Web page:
The Commission has also been tasked with exploring the feasibility of a citizen survey to improve the quality of APS service delivery. This is another international public sector trend identified in the APS Reform Blueprint as offering substantial opportunities to improve organisational performance. Canada and, more recently, New Zealand regularly survey their citizens and report considerable benefits from doing so.
Public servants warned "stick to the facts"
What will some public service leaders prominent in public debate in recent times make of this call:
Governments should ensure that the role that public servants are asked to play in public debates, especially in a Web 2.0 environment, is consistent with the apolitical nature of the APS, the APS Values and the Code of Conduct. Public servants have long supported the government of the day by providing factual information in support of government decisions, for example before Senate Estimates and in public forums. It is important that these roles not slip inadvertently into contentious advocacy. This is true in the Web 2.0 environment but it is also true in respect of more traditional mechanisms such as speeches,
reports or published papers. Public servants, especially senior public servants, have to exercise informed judgement in such matters.
But rationalise that with this:
There appears to be a level of ambivalence about the benefits of online engagement in the existing APS culture. The Australian Public Service Commission’s online engagement guidelines note that Web 2.0 provides public servants with unprecedented opportunities to open up government decision-making and policy implementation to contributions from the community. The guidelines encourage APS employees to engage in robust policy conversations, in a professional and respectful manner. However, any online participation by APS employees, including as a private citizen, must comply with the APS Values and Code of Conduct.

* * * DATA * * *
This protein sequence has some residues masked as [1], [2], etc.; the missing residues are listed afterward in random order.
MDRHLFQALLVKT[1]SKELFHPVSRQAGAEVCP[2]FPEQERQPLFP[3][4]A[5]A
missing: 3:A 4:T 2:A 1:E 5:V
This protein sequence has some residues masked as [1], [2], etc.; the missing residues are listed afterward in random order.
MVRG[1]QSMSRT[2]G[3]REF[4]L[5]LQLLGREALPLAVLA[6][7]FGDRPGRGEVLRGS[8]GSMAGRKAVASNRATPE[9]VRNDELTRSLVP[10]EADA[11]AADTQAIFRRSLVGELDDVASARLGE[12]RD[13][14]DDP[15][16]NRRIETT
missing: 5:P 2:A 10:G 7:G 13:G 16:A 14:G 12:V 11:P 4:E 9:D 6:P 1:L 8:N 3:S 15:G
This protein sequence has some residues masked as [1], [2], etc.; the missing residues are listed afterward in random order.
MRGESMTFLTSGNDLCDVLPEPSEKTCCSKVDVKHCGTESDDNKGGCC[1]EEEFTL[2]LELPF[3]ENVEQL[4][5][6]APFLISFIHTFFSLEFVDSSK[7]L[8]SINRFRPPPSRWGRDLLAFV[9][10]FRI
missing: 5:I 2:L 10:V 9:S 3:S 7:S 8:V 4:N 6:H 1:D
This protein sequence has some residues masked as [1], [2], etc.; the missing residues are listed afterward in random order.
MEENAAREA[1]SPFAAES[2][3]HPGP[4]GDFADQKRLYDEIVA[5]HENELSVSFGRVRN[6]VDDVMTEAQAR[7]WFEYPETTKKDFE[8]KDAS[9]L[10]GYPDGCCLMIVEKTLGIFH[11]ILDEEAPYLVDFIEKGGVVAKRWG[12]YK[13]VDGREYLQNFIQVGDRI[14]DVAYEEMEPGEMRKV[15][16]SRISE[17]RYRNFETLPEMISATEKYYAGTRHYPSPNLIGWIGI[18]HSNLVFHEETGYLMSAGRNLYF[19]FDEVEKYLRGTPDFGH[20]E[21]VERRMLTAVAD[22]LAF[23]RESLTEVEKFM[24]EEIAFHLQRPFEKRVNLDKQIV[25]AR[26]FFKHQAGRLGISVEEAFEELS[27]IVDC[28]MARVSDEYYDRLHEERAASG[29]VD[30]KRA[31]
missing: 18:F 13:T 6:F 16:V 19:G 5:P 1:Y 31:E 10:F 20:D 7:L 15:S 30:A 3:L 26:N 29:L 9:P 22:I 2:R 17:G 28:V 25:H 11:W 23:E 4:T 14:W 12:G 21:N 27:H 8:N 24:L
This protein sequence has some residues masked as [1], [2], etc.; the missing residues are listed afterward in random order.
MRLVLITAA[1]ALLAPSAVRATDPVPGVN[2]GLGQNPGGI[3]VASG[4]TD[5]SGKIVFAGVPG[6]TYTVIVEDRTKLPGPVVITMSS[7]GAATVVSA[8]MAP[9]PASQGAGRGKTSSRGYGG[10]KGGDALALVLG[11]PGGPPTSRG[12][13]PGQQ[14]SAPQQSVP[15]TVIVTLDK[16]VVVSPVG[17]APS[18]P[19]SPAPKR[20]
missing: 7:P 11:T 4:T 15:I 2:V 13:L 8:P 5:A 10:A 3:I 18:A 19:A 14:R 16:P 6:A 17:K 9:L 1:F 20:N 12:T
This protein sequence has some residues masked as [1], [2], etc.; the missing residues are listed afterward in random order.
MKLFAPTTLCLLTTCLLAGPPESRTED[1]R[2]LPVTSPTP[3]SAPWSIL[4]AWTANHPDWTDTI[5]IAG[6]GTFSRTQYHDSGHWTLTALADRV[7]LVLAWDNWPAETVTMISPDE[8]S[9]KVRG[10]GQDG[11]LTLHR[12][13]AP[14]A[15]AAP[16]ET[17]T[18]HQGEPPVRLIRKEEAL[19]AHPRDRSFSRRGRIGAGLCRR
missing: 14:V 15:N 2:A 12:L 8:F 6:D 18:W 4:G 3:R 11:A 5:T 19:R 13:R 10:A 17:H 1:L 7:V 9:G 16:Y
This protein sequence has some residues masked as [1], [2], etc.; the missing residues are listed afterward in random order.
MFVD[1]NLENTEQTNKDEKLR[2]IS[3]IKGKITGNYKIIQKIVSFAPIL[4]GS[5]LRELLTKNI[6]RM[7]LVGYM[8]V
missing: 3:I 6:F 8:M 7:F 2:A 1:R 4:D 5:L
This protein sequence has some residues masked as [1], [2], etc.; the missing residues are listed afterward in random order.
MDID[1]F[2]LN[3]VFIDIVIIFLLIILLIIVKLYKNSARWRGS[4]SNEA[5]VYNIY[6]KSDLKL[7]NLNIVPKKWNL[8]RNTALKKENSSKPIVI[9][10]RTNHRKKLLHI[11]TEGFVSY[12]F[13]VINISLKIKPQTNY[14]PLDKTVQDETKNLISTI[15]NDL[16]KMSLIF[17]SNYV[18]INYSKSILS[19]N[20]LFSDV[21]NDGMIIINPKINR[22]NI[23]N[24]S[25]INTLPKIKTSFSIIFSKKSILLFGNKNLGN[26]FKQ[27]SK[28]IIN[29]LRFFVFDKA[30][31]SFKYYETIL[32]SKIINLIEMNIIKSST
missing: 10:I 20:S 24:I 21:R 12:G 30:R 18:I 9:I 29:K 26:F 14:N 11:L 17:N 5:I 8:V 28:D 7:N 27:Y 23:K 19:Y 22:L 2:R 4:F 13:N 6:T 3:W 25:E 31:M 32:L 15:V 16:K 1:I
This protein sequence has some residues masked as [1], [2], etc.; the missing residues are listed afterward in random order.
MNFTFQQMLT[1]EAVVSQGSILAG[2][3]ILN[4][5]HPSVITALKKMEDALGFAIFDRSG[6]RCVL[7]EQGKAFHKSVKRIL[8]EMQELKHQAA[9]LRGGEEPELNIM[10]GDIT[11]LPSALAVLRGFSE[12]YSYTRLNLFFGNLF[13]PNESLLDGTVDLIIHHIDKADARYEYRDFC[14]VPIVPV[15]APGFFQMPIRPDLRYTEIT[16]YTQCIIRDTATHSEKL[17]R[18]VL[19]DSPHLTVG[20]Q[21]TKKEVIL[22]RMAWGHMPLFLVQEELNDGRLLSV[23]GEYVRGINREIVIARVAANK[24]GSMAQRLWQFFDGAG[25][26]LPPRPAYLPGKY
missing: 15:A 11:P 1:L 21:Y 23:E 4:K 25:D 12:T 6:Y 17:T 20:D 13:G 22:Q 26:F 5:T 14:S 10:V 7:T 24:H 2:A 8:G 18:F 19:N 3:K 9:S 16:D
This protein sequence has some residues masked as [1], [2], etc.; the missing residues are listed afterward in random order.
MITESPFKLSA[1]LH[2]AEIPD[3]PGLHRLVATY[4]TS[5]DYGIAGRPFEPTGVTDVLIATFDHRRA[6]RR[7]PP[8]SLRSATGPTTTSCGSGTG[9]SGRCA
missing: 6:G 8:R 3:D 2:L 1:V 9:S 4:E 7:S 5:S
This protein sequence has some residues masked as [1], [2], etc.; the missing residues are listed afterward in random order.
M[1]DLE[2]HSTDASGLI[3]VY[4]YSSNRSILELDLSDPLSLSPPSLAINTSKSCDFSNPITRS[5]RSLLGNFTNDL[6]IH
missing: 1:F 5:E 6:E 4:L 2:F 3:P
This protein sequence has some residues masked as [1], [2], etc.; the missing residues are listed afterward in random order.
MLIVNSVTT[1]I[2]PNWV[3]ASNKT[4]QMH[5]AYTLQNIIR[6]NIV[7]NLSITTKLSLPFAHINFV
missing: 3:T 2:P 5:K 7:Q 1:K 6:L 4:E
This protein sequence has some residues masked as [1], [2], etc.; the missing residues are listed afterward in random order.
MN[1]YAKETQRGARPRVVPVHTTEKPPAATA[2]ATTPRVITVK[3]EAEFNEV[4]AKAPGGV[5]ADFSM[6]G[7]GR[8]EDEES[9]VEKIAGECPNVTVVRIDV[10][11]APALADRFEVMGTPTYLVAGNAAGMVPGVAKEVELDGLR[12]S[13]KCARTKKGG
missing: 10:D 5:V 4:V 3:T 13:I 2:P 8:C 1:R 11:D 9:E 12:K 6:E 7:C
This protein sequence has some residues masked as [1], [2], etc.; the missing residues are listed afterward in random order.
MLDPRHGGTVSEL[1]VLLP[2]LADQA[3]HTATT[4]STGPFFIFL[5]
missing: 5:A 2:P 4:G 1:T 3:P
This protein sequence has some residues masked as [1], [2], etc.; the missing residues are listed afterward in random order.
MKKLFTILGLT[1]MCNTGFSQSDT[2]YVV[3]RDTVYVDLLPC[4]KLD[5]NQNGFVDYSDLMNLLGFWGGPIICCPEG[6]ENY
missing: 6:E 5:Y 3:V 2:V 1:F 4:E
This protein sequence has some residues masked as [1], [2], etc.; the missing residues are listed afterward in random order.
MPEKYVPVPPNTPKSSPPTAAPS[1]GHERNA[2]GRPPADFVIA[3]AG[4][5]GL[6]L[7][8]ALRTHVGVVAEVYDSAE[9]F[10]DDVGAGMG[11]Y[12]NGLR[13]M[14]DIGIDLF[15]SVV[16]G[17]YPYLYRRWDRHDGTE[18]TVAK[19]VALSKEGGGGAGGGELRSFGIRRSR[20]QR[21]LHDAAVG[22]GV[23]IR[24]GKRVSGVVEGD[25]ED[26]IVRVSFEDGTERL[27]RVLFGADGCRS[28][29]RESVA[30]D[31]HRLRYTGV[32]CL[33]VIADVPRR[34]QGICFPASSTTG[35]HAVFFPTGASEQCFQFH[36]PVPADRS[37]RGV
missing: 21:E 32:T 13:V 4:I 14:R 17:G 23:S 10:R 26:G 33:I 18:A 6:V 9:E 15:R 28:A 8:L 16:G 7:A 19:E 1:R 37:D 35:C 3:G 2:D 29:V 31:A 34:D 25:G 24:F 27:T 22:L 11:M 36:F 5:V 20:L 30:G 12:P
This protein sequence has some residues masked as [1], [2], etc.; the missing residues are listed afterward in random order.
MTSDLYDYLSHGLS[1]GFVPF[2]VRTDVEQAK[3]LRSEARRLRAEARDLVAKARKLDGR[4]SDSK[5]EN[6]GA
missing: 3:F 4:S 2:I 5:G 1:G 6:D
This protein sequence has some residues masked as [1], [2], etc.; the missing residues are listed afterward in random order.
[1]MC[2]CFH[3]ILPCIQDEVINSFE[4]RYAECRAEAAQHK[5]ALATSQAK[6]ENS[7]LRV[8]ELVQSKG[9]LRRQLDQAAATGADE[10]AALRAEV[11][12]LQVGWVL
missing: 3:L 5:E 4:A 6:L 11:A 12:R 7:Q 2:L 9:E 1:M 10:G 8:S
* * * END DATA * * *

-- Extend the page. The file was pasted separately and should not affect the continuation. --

Yes, Gov 2.0 is proving to be a struggle:
The findings of the State of the Service Report also indicate that the APS may not yet be fully capitalising on the benefits of Web 2.0 to rapidly convey information and gain feedback on a range of government initiatives and services. The employee survey showed that 31% of APS staff and 28% of service delivery employees have access to social media and networking tools in the workplace. (Table 4.4) Of those with access to these tools, most agreed the tools have helped them more effectively carry out their work.
"To date, adoption of Web 2.0 technologies in the APS has relied on individual agencies’ interest and enthusiasm."

Surprise-ministers pose unspecified challenges
..employees were asked if they had, in the previous 12 months, faced a challenge in balancing the need to be apolitical, impartial and professional; to be responsive to government; and to be openly accountable in dealing with ministers and/or their offices. The survey question sought to explore potential tensions in the three principal APS Values relating to the relationship between the APS and government. The proportion of SES and EL employees who reported facing a challenge increased from 23% in 2007–08 and 24% in 2008–09, to 31% in 2009–10. However, this is still lower than in 2004–05 and 2003–04 (41% in both years).
There were 19 allegations of a breach of the APS Code of Conduct through leaks-in 42% of cases investigated a breach was found.(Table 3.3)